Should wealthy art collectors have to contribute to the cost of public galleries if they choose not to visit them, or should their contribution be refunded to help them extend their own collection? Should city residents have to contribute to the cost of upgrading regional hospitals they will never use, or should their contribution be refunded to help them pay for their own private health care? Should parents of private school children have to contribute to the cost of public schools they choose not to enrol their children in or should their contribution be refunded to help them meet the rapidly rising cost of private school tuition? The great thing about democracy is that there is no right answer to those three questions, nor is there any need to answer them consistently. No doubt some wealthy rural families feel differently about the obligation of the public at large to fund regional roads and hospitals than they do about their obligation to fund public schools they would never send their kids to. But perhaps the worst thing about democracy is the tendency for people to dress self-interest up as principle and the growing unwillingness of the media and our politicians to call it what it is.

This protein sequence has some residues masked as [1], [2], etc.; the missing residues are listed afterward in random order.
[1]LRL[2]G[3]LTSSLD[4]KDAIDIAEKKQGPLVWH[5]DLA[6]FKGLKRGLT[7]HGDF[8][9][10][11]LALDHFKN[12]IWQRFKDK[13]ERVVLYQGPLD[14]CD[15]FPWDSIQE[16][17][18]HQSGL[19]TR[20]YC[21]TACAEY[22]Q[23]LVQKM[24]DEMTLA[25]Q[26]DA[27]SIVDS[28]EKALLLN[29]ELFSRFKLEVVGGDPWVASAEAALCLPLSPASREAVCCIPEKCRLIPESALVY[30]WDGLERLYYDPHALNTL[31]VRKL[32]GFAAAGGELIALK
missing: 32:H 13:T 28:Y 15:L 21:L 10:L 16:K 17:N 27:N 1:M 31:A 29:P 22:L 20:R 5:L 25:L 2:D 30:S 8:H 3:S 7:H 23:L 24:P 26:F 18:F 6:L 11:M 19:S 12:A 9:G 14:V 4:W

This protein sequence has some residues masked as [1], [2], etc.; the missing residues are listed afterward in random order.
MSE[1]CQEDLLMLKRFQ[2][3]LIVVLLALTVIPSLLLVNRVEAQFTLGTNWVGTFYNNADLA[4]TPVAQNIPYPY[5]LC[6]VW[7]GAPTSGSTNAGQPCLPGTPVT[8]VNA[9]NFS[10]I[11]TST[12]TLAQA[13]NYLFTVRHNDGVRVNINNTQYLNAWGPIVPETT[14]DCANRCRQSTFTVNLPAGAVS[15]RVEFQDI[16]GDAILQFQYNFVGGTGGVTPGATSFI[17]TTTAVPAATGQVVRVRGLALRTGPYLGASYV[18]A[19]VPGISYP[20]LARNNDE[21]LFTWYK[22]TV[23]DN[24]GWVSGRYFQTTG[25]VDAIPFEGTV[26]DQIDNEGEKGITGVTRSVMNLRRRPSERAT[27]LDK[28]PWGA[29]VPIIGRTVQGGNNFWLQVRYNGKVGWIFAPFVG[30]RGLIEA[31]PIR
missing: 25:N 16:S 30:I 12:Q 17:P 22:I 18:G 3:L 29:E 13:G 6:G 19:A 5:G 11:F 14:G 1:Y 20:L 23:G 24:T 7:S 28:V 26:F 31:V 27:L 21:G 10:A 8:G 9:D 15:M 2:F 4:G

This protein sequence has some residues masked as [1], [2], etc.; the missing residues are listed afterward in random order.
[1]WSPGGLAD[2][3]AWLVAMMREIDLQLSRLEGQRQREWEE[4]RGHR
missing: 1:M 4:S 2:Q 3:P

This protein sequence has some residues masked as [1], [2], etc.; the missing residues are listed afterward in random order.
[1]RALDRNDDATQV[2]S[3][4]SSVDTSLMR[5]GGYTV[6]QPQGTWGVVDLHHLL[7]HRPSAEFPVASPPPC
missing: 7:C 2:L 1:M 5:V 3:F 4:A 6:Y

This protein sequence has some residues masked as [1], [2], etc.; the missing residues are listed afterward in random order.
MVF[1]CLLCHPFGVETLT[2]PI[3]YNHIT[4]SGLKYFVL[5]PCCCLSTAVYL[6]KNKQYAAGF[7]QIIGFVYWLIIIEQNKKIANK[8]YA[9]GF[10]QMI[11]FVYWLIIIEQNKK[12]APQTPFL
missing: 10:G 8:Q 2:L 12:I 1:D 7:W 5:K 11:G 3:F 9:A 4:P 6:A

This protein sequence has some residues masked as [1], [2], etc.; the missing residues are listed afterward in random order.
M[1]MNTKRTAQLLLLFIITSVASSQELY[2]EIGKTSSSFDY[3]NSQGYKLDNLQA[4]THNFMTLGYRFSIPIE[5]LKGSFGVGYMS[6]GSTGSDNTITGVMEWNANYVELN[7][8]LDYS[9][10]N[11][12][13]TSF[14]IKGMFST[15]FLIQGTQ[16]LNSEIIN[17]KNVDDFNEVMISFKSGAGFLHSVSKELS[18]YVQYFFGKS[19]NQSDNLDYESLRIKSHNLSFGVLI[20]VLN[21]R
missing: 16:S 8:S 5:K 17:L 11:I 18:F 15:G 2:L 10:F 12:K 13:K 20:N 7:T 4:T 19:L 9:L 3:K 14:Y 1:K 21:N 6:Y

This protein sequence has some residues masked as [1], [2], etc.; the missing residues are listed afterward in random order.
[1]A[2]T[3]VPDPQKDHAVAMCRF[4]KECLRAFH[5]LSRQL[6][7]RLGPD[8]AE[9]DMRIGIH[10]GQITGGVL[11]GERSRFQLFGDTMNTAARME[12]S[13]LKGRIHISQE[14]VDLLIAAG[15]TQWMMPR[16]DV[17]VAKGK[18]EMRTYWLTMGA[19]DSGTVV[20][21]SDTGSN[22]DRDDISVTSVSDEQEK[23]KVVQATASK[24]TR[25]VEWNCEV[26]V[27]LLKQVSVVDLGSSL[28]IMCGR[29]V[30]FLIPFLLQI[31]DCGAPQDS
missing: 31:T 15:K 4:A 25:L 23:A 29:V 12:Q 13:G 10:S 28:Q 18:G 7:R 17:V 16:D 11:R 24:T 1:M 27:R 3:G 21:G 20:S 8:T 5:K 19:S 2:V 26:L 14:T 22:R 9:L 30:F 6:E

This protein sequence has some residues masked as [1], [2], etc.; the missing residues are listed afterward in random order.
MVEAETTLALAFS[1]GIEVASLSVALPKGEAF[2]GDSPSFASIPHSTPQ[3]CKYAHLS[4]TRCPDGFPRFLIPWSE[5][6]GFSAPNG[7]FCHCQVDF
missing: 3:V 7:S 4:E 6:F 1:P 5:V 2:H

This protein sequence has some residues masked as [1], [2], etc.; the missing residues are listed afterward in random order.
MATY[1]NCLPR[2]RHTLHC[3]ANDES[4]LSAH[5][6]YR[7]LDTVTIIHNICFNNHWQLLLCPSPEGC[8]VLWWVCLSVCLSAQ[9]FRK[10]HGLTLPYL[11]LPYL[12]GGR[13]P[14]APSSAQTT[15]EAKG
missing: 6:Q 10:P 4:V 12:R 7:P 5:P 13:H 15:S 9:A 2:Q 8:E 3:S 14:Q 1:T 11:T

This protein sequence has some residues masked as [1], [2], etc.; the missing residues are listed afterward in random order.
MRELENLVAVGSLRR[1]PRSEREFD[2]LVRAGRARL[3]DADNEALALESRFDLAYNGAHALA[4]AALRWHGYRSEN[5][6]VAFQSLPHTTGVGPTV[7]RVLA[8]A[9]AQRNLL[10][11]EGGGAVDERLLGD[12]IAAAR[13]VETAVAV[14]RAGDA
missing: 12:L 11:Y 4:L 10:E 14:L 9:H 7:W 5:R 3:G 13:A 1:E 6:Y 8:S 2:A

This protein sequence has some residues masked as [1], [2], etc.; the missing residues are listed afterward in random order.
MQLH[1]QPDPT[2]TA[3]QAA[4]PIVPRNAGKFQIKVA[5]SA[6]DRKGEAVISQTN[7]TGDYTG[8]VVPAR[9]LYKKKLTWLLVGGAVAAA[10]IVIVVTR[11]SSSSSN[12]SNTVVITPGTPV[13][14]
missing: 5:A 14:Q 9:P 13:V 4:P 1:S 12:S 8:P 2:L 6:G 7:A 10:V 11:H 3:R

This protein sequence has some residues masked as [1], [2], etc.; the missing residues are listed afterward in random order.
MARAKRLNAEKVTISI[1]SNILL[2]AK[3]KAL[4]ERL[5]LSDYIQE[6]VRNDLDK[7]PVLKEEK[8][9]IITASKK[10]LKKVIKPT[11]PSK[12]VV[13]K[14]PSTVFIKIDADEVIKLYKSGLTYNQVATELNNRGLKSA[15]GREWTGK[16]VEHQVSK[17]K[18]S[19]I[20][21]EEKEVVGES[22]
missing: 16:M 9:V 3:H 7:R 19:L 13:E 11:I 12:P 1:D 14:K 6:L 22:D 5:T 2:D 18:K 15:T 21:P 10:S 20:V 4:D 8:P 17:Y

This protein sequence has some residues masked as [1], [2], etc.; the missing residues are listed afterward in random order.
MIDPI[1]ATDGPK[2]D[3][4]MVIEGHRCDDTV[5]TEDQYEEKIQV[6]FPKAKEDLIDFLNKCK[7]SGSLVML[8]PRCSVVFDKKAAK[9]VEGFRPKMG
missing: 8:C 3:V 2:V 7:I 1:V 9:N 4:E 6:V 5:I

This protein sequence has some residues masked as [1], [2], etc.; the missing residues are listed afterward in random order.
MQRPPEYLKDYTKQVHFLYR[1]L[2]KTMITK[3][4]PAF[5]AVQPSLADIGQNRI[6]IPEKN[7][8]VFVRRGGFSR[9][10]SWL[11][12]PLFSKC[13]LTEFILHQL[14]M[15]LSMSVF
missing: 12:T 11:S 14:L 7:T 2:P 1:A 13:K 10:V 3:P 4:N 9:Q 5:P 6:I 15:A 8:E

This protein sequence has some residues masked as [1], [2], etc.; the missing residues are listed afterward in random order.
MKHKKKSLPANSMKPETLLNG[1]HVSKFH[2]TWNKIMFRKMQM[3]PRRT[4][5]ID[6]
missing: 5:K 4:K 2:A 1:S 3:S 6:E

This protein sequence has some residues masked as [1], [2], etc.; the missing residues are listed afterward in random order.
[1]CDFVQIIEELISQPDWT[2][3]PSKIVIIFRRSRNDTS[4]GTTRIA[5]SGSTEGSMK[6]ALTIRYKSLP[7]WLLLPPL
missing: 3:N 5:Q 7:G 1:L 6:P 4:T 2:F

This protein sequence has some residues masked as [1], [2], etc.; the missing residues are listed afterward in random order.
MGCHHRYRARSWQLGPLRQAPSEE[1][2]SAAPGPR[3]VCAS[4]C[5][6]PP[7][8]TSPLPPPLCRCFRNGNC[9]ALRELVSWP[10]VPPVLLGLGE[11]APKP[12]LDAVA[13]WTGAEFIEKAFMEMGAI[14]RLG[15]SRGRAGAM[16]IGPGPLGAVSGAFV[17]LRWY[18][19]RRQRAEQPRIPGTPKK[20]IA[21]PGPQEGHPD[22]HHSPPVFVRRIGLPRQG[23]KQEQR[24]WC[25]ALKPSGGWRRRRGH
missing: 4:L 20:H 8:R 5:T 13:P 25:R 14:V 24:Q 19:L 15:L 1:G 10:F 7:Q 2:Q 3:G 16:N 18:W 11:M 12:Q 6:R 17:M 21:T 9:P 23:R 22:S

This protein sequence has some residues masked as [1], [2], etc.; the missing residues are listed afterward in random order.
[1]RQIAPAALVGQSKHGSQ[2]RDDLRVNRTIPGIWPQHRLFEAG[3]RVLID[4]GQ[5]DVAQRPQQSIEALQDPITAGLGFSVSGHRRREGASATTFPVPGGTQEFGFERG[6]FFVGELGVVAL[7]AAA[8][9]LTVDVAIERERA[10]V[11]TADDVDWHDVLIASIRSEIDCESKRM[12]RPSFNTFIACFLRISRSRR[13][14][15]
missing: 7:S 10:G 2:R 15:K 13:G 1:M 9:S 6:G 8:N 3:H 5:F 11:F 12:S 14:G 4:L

Tanya Martin Office Manager
Jake Wishart Senior Media Adviser